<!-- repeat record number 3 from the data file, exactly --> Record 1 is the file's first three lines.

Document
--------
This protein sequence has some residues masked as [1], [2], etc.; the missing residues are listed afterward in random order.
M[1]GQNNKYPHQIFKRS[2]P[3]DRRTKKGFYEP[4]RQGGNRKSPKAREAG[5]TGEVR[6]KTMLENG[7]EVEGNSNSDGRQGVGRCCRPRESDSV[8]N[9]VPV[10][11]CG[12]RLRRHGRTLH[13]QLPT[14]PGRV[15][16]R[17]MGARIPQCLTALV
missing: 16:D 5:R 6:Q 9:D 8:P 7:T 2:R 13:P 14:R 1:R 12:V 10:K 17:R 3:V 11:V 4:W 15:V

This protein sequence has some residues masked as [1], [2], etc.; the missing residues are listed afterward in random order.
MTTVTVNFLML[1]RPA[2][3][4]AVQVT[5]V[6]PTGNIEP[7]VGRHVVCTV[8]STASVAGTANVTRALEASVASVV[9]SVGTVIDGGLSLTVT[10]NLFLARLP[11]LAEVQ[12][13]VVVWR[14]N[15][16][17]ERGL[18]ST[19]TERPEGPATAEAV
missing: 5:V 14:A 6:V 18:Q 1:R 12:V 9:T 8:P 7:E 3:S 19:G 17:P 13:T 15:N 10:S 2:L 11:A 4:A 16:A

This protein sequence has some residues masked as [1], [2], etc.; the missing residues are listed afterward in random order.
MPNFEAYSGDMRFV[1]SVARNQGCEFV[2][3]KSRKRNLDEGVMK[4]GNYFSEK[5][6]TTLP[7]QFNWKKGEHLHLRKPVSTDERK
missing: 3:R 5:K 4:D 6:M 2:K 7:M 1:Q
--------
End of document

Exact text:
This protein sequence has some residues masked as [1], [2], etc.; the missing residues are listed afterward in random order.
MPNFEAYSGDMRFV[1]SVARNQGCEFV[2][3]KSRKRNLDEGVMK[4]GNYFSEK[5][6]TTLP[7]QFNWKKGEHLHLRKPVSTDERK
missing: 3:R 5:K 4:D 6:M 2:K 7:M 1:Q